Abhijit Alka Anil

AKA Eternal Happiness

Om hvordan indiske mattradisjoner varierer, basert på kaste, klasse, religion og regioner.

Abhijit Alka Anil - Mat og meg - Memoar

Oslo 4. januar 2022: Abhijit forteller om kastesystemet i India, om patriarkalske tradisjoner og om mat fra hele India.

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Intervju med Abhijit Alka Anil, også kjent som Eternal Happiness i Oslo, Norge om den mangfoldige indiske matkulturen. Abhijit forteller om det å vokse opp i en spesiell kaste, forkaste den kasten, og nå identifisere seg kun med den menneskelige kasten. Han forteller om det å vokse opp og ønske å hjelpe moren sin å lage mat og rydde, men ikke få lov på grunn av det patriarkalske systemet som ikke tillater gutter å lage mat. Han forteller om å reise over hele India som fotojournalist og se hvordan matkulturer endrer seg drastisk fra landsby til landsby. Han forteller også om å flytte til Norge med kona si og fortsette å forberede tradisjonelle indiske matretter samtidig som han utforsket ulike Europeiske kjøkken - med ulikt resultat. Abhijit poengterer at matkultur i India er direkte linket til ens sosiale, politiske og religiøse posisjon i samfunnet.

Intervjuer er Jessica Lauren Elizabeth Taylor.

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00:00: Introduction, Abhijit Alka Anil, Oslo.

00:50: Born and grew up in Mumbai, India, travelled a lot.

01:33: Very traditional patriarchal household, mother and grandmother cooked vegetarian food.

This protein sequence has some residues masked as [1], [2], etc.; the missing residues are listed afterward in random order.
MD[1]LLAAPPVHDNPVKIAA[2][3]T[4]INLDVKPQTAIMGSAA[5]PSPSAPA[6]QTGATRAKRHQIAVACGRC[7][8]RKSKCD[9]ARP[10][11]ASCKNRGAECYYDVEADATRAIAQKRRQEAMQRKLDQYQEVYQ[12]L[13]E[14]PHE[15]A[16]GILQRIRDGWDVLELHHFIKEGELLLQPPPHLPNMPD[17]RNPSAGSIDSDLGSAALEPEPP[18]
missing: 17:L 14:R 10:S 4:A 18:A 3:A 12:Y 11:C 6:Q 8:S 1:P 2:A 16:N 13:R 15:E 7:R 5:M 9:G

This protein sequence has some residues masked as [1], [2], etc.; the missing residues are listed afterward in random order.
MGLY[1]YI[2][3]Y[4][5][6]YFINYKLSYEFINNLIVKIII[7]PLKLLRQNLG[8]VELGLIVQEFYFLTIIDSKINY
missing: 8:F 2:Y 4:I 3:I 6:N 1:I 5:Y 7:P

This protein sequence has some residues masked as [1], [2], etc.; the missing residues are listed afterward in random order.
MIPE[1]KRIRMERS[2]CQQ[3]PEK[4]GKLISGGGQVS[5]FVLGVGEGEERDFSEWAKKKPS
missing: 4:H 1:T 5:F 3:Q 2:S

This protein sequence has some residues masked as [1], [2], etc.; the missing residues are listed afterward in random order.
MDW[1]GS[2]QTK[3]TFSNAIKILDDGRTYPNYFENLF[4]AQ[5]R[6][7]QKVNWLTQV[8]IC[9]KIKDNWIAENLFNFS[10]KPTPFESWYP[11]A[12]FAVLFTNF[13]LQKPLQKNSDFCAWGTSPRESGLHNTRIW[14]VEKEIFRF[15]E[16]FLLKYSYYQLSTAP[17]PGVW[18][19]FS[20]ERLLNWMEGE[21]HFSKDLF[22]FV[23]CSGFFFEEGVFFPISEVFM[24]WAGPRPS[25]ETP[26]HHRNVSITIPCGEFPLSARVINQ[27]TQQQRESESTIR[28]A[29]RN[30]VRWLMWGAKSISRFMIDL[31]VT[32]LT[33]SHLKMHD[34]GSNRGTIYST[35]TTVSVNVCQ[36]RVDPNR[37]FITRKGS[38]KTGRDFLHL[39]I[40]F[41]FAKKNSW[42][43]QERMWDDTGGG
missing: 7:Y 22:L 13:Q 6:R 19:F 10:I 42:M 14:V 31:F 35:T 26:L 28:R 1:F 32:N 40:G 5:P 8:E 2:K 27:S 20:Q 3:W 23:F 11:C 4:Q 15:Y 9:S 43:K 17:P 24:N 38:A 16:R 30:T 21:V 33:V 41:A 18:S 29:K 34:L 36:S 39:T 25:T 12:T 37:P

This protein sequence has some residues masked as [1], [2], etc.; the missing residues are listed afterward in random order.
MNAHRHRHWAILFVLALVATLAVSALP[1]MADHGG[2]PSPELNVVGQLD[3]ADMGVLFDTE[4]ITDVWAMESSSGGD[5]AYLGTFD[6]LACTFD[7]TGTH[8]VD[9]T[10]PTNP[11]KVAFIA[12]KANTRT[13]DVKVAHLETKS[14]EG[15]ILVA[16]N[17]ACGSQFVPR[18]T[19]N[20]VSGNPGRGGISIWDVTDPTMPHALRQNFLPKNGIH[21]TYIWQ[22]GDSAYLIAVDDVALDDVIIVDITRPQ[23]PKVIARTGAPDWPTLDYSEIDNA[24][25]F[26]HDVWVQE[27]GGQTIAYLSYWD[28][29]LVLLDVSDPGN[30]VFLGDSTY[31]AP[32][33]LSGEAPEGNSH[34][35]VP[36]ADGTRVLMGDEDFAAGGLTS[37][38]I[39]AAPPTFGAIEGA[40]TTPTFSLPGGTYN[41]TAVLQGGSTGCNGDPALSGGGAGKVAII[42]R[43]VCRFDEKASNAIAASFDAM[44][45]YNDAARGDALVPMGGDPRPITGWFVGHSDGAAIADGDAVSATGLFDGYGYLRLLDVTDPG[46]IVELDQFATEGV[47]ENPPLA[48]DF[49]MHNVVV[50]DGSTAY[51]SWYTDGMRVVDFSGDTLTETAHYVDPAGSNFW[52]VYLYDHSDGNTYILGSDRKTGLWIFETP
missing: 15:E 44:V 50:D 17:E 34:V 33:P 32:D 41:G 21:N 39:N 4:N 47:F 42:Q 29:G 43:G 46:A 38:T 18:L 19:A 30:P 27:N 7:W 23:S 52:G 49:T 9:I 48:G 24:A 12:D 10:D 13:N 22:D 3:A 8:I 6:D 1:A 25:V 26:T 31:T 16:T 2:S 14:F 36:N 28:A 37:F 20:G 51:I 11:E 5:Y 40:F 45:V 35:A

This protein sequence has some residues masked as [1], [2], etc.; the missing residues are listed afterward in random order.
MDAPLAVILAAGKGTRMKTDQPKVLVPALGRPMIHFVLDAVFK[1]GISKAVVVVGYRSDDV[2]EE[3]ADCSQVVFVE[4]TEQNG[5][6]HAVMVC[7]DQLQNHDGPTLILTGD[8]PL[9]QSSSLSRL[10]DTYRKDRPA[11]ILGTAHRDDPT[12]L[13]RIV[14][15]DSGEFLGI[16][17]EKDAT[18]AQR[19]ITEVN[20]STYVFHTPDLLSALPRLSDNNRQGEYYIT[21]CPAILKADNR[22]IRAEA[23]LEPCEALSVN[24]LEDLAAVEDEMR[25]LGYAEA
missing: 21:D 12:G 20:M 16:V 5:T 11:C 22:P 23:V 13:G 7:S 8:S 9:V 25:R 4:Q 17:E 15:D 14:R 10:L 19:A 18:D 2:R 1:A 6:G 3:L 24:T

03:14: Amul is India's largest milk corporation, revolutionized dairy industry. The milk that is chosen is based on caste. Everything connected to social, political and economical status.

05:30: Denounced his caste, has no surname.

06:40 In India shopping at street markets in the 80's, now there are more grocery stores street markets.

07:50: The street food in India is very diverse, within 75-100 km the taste of food will change, 6 languages spoken in Mumbai city.

11:30: 6-7 different types of chutneys served in home growing up, can make 3-4 now.

12:30: Every Sunday family cooked South Indian dishes, 6 South Indian states, coming from a strict religious background it was customary to eat chapati, rice, salad.

14:49: Growing up, nothing is ever "too spicy" for children, corporal punishment was normal and used to make children eat. Now that is changing.

17:24: Can make chapatis here in Oslo but not precisely which is rooted in strict patriarchal rules, used to help mother with cleaning which was frowned upon.

20:17: Wife comes from strict non-vegetarian family, closeted non-vegetarian friends in India, strict tools for each dietary restriction, cook Indian food at home together.

24:24: Favorite restaurant in Oslo is Punjab Tandoori, Indian food is generalized in the Western world, there are varieties of Indian foods across the entire country that are very specific.

27:42: The preparation of tea changes from village to village in India. There is tea with salt or sugar. You are judged on what you eat socially and politically. Food is entrance to caste.

30:46: Spice and variety is one part of Indian food. It's easier to put the entire country inside of a box.

33:10: Since moving to Norway three years ago, he and his wife have not engaged much in Norwegian cuisines. The only food he is likes cinnamon buns. Bread is not a part of Indian culture and it is difficult to digest.

36:00: Mumbai street breakfast gives many different kinds of food and is filling for several hours.

38:38: As a photojournalist, has travelled to the least visited places. In western culture, if you are vegetarian then you may eat fish or egg and you specify. In Indian culture, it is taboo to eat fish or egg if you are vegetarian. But in some high-caste Indian cultures next to the sea, fish is an essential part of their diet. Hindu religion prays to the cow and gives thanks for milk.